This research project is developing a deep-learning neural network system to discover and assess patterns in multimodal data gathered worldwide across all media fields for indicators of nuclear proliferation capabilities and activities, enhancing our data analytic capabilities to support national security, nonproliferation, cyber and space security, intelligence, and biosecurity.
We are developing a large-scale, multimodal, deep learning system (a type of artificial intelligence based on algorithms that enable the program to learn to recognize objects on its own) that can discover and assess patterns in worldwide science, technology, political, and economic data for indicators of nuclear proliferation capabilities and activities. As the quantity of information about these activities continues to grow exponentially, automated systems for locating, harvesting, integrating, and mapping massive data streams are essential for guiding human decision makers to the important threads of information in the sea of available data. We intend to develop such a system and demonstrate both its utility in assessing nuclear proliferation activities and its potential to expand and be applied to global-scale challenges. This research will bring together and extend advances in deep learning with emerging trends in computing technology to create a deep-learning system capable of discovering patterns in large (over 100 million samples) multimodal data sets, explain the chain of reasoning used to arrive at the discovered patterns, and extend the exploration of computer artificial neural systems (models inspired by biological neural networks) to massive scales, using both the largest high-performance computing systems and low-power, deliverable packages. Our approach is to (1) develop new deep-learning algorithms and techniques for learning multimodal features where conceptually similar data are proximal, enabling high-quality pattern retrieval, (2) develop high-performance computing training software for large-scale training data and models, (3) deploy models, and (4) validate the efficacy of our system in assisting nonproliferation analysts.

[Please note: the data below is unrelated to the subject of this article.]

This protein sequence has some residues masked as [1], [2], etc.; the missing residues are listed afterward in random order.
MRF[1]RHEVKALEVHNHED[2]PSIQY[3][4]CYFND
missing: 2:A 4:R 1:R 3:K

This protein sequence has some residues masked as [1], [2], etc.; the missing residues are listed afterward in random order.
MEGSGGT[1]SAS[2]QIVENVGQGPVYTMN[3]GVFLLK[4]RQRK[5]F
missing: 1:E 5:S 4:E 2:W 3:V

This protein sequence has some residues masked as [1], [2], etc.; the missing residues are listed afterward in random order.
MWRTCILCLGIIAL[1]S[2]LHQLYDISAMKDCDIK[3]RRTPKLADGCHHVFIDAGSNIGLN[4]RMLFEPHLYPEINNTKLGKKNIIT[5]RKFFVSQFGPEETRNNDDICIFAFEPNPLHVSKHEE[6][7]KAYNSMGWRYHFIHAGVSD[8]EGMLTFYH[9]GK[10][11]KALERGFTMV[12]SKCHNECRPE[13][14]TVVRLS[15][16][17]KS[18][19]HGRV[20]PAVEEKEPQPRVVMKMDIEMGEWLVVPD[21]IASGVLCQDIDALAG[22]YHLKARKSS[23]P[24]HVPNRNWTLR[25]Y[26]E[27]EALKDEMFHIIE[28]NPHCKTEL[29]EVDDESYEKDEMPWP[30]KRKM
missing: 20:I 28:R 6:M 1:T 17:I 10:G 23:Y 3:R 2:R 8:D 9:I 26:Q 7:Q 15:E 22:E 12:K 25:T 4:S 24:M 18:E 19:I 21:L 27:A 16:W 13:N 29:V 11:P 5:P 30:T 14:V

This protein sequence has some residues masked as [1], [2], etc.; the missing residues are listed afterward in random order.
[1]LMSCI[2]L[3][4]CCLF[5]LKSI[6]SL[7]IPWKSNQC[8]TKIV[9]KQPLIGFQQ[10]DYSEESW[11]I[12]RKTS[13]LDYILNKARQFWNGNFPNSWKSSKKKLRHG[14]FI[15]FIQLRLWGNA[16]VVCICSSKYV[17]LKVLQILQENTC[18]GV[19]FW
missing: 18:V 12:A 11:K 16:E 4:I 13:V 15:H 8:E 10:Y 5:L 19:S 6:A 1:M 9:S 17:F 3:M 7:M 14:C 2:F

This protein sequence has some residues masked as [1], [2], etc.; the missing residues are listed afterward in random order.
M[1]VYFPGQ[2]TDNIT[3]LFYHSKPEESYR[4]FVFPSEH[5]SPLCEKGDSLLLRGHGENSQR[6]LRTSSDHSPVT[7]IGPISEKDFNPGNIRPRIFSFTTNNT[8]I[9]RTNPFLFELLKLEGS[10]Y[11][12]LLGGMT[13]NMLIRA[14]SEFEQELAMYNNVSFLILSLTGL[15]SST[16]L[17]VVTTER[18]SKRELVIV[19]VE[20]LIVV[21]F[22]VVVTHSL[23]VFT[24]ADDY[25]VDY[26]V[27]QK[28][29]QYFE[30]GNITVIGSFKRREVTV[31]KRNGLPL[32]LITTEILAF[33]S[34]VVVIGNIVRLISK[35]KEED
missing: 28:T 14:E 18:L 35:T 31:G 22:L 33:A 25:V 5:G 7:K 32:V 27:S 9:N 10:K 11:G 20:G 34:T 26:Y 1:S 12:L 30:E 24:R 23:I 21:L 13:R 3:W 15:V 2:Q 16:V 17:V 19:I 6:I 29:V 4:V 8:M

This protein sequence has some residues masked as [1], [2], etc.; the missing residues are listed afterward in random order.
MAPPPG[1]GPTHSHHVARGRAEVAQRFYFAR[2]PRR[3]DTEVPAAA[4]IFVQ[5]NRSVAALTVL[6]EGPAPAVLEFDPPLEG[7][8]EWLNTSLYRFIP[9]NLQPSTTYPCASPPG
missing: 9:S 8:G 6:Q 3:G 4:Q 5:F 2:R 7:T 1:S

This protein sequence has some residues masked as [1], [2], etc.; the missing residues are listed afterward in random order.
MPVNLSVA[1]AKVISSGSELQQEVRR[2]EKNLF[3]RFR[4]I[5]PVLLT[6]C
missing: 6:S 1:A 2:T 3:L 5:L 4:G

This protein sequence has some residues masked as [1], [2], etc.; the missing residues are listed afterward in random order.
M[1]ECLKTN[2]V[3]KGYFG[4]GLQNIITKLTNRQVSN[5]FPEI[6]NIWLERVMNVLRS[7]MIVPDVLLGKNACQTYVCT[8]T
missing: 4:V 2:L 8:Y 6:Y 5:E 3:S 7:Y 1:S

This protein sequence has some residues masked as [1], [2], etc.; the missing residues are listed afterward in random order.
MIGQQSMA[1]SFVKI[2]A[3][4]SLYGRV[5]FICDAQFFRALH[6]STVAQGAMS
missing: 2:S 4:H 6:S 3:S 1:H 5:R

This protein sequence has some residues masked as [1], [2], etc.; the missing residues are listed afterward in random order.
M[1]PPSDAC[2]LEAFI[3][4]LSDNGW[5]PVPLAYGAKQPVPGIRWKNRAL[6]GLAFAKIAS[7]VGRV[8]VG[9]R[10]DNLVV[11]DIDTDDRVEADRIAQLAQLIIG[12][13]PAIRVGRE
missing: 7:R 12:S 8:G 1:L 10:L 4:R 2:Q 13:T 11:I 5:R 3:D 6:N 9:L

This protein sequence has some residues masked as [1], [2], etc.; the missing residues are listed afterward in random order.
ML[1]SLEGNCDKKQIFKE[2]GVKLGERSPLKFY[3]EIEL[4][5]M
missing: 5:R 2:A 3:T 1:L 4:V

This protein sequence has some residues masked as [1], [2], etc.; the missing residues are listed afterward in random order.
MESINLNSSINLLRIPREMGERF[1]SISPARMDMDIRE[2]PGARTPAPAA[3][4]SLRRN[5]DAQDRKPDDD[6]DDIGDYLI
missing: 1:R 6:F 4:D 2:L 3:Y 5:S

As collections of multimodal data (text, images, video, transactional, and other sensor data types) continue to grow, the ability to automatically discover patterns in massive, sparsely labeled data becomes even more important for many Livermore mission areas. We hope to address this need by developing the first, large-scale multimodal deep-learning system capable of discovering and explaining multimodal patterns in massive data for accelerating the pace and expanding the coverage of nonproliferation analysis. The key element of this learning system is the multimodal semantic feature area at the heart of the “semantic wheel” framework. In this framework, deep-learning models (i.e., “spokes”) map multiple types of data into a unified semantic feature space to facilitate human analysis. The key characteristic of these high-dimensional semantic spaces is that distance between points is related to semantic content similarity. For example, text phrases related to elements of nuclear technology will be near images or materials shipment records related to similar technologies. Deep-learning systems with the confluence of these characteristics are not currently being developed in industry and academia. While we will focus on nonproliferation assessment capabilities, the work accomplished here can be extended to intelligence and other national security programs. The results of this project could position the Laboratory as a leader in advanced analytics capabilities.